The total length of the waveguide can be set as a minimum two-quarter wavelength inside the waveguide, the optimal value is three quarters.

So the length of the waveguide 40,8÷4×3 = 30.6 centimeters.

Now let’s talk about the choke ring.

Depth (h) of the choke ring can be calculated easily:

Where λ is again our wavelength – 21 centimeter. So the depth of the choke ring is 10.5 centimeters.

Where h is the depth of the choke ring and D is the diameter of the waveguide.

The position of the choke ring can be obtained experimentally. I believe that optimal is when the outer edge of the ring and the outer edge of the waveguide at the same level.

You can use this electronic table to easily calculate all the values above including the position of the choke ring:

The actual receiving element is a probe placed inside the waveguide. This is a copper rod of small diameter (thick wire can be used) which is soldered on an N-type RF connector. This probe should be placed in one of the maximum energy points inside the waveguide. See the picture below.

The optimal probe position is λ2/4 from the dead end

Probe placement in my case is 10.2 centimeters from the waveguide’s dead end.

Probe length should be 1/4 of the open-air wavelength or 21/4 = 5.25 cm.

Construction of the probe mounted on RF N-type connector and how it looks inside the waveguide:

External view and probe connection to the LNA using high quality and low loss 50-ohm cable:

All this construction requires some calibration. As you can find in the electronic table above – the focal plane is placed somewhere inside the waveguide. The position of the whole waveguide with the choke ring should be adjusted to achieve the maximum signal level. As a “reference” signal source you can use the Sun or artificial satellites, like INMARSAT.
As you can on the photo in the beginning my mounting system with the stands allows us to move and align this receiver with a few screw-nuts.

The first successful test was in August 2017.
In the video below you can wideband noise from the Sun and signals from the INMARSAT satellites.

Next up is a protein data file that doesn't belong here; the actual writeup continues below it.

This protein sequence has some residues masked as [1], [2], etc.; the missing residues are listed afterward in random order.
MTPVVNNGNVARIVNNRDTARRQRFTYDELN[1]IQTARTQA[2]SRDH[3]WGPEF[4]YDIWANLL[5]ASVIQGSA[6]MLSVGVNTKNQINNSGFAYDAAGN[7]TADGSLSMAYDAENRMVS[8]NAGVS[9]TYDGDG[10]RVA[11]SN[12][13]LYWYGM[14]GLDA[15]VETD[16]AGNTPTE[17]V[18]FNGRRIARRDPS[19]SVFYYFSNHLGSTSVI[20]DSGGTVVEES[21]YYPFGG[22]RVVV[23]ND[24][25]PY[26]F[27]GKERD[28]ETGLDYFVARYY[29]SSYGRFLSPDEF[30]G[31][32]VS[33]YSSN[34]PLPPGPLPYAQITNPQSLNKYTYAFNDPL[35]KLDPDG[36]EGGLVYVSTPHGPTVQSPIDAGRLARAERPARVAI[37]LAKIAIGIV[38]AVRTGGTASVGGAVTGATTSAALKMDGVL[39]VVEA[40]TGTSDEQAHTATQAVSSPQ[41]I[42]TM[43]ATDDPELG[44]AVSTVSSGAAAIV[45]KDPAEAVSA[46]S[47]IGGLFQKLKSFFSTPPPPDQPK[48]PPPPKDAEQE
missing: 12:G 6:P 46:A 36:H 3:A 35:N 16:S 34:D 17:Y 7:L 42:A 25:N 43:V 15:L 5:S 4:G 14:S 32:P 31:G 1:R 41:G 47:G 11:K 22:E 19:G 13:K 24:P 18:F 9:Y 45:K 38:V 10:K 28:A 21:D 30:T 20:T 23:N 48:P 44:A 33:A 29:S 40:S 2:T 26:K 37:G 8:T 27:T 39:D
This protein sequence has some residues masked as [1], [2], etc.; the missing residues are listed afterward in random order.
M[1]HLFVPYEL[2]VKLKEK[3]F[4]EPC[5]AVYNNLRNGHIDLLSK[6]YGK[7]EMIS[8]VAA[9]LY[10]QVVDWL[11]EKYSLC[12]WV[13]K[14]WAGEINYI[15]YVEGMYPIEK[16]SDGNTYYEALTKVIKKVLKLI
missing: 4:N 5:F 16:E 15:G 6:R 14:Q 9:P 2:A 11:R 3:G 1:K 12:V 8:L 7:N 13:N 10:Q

I’m moving this antenna manually to slide on all these objects.

As the receiver can be used a wide range of the SDR, RTL-SDR with a few HW mods (cooling + power filtering), for example.

Hydrogen line 21 cm is extra weak so it’s really hard to get and collect the signal.
I spent some time scanning the narrow line on the night sky. All collected data were summarized and I’ve got this picture of the signal fluctuation. The picture was projected to the actual view of the sky at that time.

Few notes about polarization of the signal.
Polarization is actually relative thing and depends on the actual position of the transmitter and receiver and where is “up” and “down”. It’s very important for the artificial signals.
In case of space signals vertical or horizontal polarization doesn’t make sense so you can place you probe in the waveguide at the any angle you wish. All this natural signals can be even non-polarized or partially polarized or polarized by the some way.
Polarization factor is very important for astrophysics and if you wish to measure polarization you need to build polarimeter.
Polarimeter has the same construction but contains two probes in the waveguide. This probes is placed perpendicular to each other. Getting and comparing signal from the both probes you can estimate polarization factor and even type of the polarization

Another interesting experiment (with the new LNA) is acquisition signals from the Moon.
You can enable English subtitles in the video below.

## NSF says Arecibo telescope will be dismantled

The following is a statement from the U.S. National Science Foundation, issued November 19, 2020:

Following a review of engineering assessments that found damage to the Arecibo Observatory cannot be stabilized without risk to construction workers and staff at the facility, the U.S. National Science Foundation (NSF) will begin plans to decommission the 305-meter (1,000 foot) telescope, which for 57 years has served as a world-class resource for radio astronomy, planetary, solar system and geospace research.

The decision comes after NSF evaluated multiple assessments by independent engineering companies that found the telescope structure is in danger of a catastrophic failure and its cables may no longer be capable of carrying the loads they were designed to support. Furthermore, several assessments stated that any attempts at repairs could put workers in potentially life-threatening danger. Even in the event of repairs going forward, engineers found that the structure would likely present long-term stability issues.

‘NSF prioritizes the safety of workers, Arecibo Observatory’s staff and visitors, which makes this decision necessary, although unfortunate,’ said NSF Director Sethuraman Panchanathan. ‘For nearly six decades, the Arecibo Observatory has served as a beacon for breakthrough science and what a partnership with a community can look like. While this is a profound change, we will be looking for ways to assist the scientific community and maintain that strong relationship with the people of Puerto Rico.’